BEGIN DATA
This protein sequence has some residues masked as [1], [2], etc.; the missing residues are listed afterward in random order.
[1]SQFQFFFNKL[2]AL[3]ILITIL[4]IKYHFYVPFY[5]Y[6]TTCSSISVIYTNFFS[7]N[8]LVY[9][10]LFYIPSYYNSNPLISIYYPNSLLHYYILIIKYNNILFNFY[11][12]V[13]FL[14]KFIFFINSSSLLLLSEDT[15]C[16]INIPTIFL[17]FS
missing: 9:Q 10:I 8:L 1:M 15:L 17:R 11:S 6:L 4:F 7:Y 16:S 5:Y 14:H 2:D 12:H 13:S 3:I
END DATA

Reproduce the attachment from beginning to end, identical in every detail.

This protein sequence has some residues masked as [1], [2], etc.; the missing residues are listed afterward in random order.
[1]SQFQFFFNKL[2]AL[3]ILITIL[4]IKYHFYVPFY[5]Y[6]TTCSSISVIYTNFFS[7]N[8]LVY[9][10]LFYIPSYYNSNPLISIYYPNSLLHYYILIIKYNNILFNFY[11][12]V[13]FL[14]KFIFFINSSSLLLLSEDT[15]C[16]INIPTIFL[17]FS
missing: 9:Q 10:I 8:L 1:M 15:L 17:R 11:S 6:L 4:F 7:Y 16:S 5:Y 14:H 2:D 12:H 13:S 3:I